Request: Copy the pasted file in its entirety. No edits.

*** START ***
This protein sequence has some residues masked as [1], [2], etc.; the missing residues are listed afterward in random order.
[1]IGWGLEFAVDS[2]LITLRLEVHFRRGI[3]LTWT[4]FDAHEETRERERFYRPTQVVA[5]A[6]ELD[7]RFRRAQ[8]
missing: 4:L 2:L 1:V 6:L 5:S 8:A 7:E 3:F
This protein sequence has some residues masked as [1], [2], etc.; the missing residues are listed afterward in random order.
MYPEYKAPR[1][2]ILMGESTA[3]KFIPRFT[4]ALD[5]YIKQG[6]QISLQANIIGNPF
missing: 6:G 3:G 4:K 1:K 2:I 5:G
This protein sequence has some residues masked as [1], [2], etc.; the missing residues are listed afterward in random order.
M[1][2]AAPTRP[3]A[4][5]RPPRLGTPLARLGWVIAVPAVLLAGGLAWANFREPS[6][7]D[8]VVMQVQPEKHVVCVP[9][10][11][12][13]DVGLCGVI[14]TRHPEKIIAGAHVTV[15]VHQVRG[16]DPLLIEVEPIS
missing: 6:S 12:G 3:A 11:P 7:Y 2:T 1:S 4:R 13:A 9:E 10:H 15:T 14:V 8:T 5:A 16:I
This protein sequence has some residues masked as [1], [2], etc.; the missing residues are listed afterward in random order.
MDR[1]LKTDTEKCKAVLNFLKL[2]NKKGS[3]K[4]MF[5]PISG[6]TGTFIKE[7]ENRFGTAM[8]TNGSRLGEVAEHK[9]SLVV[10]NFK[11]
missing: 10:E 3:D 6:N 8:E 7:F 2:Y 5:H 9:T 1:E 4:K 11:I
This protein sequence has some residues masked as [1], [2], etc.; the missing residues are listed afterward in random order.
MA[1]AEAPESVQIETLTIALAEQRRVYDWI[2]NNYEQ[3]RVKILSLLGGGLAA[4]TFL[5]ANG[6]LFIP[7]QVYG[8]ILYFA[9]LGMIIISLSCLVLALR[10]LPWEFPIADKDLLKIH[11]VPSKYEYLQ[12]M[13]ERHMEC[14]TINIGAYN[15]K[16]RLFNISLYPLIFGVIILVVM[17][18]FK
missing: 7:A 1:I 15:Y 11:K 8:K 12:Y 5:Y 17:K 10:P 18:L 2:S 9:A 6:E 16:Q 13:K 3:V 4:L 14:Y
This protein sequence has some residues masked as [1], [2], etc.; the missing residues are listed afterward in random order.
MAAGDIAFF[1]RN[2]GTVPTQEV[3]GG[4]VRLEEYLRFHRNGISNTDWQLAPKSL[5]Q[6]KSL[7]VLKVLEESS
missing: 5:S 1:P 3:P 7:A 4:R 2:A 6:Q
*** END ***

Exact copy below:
This protein sequence has some residues masked as [1], [2], etc.; the missing residues are listed afterward in random order.
[1]IGWGLEFAVDS[2]LITLRLEVHFRRGI[3]LTWT[4]FDAHEETRERERFYRPTQVVA[5]A[6]ELD[7]RFRRAQ[8]
missing: 4:L 2:L 1:V 6:L 5:S 8:A 7:E 3:F
This protein sequence has some residues masked as [1], [2], etc.; the missing residues are listed afterward in random order.
MYPEYKAPR[1][2]ILMGESTA[3]KFIPRFT[4]ALD[5]YIKQG[6]QISLQANIIGNPF
missing: 6:G 3:G 4:K 1:K 2:I 5:G
This protein sequence has some residues masked as [1], [2], etc.; the missing residues are listed afterward in random order.
M[1][2]AAPTRP[3]A[4][5]RPPRLGTPLARLGWVIAVPAVLLAGGLAWANFREPS[6][7]D[8]VVMQVQPEKHVVCVP[9][10][11][12][13]DVGLCGVI[14]TRHPEKIIAGAHVTV[15]VHQVRG[16]DPLLIEVEPIS
missing: 6:S 12:G 3:A 11:P 7:Y 2:T 1:S 4:R 13:A 9:E 10:H 15:T 14:V 8:T 5:A 16:I
This protein sequence has some residues masked as [1], [2], etc.; the missing residues are listed afterward in random order.
MDR[1]LKTDTEKCKAVLNFLKL[2]NKKGS[3]K[4]MF[5]PISG[6]TGTFIKE[7]ENRFGTAM[8]TNGSRLGEVAEHK[9]SLVV[10]NFK[11]
missing: 10:E 3:D 6:N 8:E 7:F 2:Y 5:H 9:T 1:E 4:K 11:I
This protein sequence has some residues masked as [1], [2], etc.; the missing residues are listed afterward in random order.
MA[1]AEAPESVQIETLTIALAEQRRVYDWI[2]NNYEQ[3]RVKILSLLGGGLAA[4]TFL[5]ANG[6]LFIP[7]QVYG[8]ILYFA[9]LGMIIISLSCLVLALR[10]LPWEFPIADKDLLKIH[11]VPSKYEYLQ[12]M[13]ERHMEC[14]TINIGAYN[15]K[16]RLFNISLYPLIFGVIILVVM[17][18]FK
missing: 7:A 1:I 15:Y 11:K 8:K 12:Y 5:Y 17:K 10:P 18:L 2:S 9:A 6:E 16:Q 13:K 3:V 4:L 14:Y
This protein sequence has some residues masked as [1], [2], etc.; the missing residues are listed afterward in random order.
MAAGDIAFF[1]RN[2]GTVPTQEV[3]GG[4]VRLEEYLRFHRNGISNTDWQLAPKSL[5]Q[6]KSL[7]VLKVLEESS
missing: 5:S 1:P 3:P 7:A 4:R 2:A 6:Q